By Gene Johnson, AP
A sheriff’s deputy who responded to a call about a robbery suspect at a Washington state home mistakenly shot and killed the homeowner — an off-duty police officer who was trying to detain the man.
Authorities in Clark County say the suspect fled in a stolen Mercedes after robbing a gas station in Vancouver, near Portland, Oregon, at gunpoint Saturday night. He eluded police on a busy highway and ran off after they stopped his vehicle with spike strips.
The man wound up about 10 miles (16 kilometers) away at the Battle Ground home of 52-year-old Vancouver police officer Donald Sahota, where he pounded on the door, said he’d been in a car crash and asked for help. Nothing in an account released by investigators late Sunday suggested the officer and suspect knew each other.
Because the man matched the description of the suspect, Sahota went outside to detain him while his wife called 911, according to the account from the Lower Columbia Major Crimes Team, the regional investigative team reviewing the shooting.
The suspect began fighting with Sahota, stabbed him repeatedly with an unknown object, and then broke free and ran toward Sahota’s house.
Sahota had lost hold of his gun during the struggle but regained it and chased after the suspect just as a deputy arrived and shot the off-duty officer with a rifle.
Sahota collapsed on his front porch before responding officers figured out he wasn’t the suspect. The suspect surrendered to police moments later.
Sahota’s wife had reported to dispatchers that her husband was an armed, off-duty officer who was outside confronting the suspect, investigators said.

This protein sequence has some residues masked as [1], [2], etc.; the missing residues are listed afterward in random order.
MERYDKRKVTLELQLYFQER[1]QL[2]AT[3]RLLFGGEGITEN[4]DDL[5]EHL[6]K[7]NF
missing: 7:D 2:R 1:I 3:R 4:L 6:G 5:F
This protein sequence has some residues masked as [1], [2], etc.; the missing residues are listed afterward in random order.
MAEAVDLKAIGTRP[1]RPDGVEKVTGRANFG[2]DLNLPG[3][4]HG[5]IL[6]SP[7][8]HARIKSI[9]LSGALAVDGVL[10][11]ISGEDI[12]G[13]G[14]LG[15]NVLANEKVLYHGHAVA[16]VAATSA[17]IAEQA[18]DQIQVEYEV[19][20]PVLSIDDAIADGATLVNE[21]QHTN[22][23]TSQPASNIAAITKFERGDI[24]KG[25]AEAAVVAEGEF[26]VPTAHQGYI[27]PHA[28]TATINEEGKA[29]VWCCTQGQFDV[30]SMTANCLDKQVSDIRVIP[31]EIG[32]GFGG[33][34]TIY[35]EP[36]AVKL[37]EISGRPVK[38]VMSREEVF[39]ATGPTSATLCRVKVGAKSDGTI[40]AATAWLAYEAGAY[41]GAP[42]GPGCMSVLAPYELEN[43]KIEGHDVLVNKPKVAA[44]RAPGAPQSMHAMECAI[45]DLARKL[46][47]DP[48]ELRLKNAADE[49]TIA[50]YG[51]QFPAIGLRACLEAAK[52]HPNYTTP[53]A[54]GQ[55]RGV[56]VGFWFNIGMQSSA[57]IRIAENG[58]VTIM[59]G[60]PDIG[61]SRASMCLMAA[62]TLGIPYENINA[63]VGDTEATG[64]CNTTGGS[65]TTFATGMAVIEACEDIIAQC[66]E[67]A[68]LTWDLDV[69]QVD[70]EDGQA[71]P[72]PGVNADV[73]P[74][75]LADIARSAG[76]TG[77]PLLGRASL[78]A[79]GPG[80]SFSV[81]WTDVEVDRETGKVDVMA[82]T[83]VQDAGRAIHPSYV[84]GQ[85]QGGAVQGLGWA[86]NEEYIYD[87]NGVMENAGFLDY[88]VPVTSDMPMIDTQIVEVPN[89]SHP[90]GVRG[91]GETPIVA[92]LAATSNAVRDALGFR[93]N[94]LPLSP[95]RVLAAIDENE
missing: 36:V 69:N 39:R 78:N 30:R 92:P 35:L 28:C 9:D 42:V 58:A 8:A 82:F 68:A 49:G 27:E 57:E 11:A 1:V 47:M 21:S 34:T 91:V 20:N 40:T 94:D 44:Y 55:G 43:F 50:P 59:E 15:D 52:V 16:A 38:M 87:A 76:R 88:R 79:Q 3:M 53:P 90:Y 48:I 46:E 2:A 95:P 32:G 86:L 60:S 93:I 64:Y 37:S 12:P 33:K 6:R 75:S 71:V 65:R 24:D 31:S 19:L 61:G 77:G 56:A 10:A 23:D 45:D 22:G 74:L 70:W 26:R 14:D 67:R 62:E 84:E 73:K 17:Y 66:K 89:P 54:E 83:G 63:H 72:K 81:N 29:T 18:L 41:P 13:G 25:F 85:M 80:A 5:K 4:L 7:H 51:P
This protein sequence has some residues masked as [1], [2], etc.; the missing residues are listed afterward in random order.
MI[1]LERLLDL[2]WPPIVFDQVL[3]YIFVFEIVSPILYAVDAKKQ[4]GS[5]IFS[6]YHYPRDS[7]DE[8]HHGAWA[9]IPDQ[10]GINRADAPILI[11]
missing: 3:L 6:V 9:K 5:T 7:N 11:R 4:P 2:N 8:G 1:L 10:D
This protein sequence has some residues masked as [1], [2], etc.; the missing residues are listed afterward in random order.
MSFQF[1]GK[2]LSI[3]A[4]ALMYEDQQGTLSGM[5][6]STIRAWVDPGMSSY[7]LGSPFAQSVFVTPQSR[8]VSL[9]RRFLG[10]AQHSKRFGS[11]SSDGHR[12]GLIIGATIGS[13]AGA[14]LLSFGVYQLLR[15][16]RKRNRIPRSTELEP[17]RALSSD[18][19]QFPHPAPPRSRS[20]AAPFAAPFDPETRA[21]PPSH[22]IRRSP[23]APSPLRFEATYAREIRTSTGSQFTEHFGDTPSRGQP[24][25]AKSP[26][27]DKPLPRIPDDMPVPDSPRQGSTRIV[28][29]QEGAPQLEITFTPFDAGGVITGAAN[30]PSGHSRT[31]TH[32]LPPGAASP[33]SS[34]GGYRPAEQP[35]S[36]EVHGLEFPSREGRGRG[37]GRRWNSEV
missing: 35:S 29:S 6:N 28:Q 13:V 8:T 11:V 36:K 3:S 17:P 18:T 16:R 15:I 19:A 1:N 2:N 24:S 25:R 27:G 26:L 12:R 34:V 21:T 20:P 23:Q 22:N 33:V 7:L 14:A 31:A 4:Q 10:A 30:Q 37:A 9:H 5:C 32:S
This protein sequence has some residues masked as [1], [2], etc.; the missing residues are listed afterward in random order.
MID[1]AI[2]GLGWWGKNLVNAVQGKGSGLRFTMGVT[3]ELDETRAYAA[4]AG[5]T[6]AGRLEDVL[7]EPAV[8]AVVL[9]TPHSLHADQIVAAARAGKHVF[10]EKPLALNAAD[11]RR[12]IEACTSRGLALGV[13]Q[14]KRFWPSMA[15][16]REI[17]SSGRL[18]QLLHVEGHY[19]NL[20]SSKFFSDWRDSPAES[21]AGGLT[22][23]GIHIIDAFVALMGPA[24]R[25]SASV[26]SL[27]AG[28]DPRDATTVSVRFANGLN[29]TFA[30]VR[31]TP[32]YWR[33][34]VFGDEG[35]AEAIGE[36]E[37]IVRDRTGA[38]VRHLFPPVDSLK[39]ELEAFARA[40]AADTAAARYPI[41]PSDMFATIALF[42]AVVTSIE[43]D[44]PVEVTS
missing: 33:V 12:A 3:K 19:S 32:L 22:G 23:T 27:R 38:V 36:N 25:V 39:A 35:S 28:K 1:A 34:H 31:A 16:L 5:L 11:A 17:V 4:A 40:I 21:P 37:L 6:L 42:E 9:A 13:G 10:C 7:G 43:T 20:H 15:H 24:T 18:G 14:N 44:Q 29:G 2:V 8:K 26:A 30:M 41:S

“My heart goes out to Officer Sahota’s family and friends and those of us in his VPD family as well,” Vancouver Police Chief James McElvain said in a statement. “His death is a tragic loss, and he will be deeply missed by many.”
The suspect, identified as Julio Cesar Segura, 20, appeared Monday in Clark County Superior Court after being arrested for investigation of attempted first-degree murder, robbery and other charges. Judge John Fairgrieve set bail at $5 million, saying it was “hard to think of a more dangerous series of acts,” The Columbian newspaper reported.
Sahota joined the department in April 2014 after stints with the Gresham and Port of Portland police departments in Oregon.
In Vancouver, his assignments included patrol, being an armorer and most recently the training unit. He also leaves behind two children, Vancouver police said.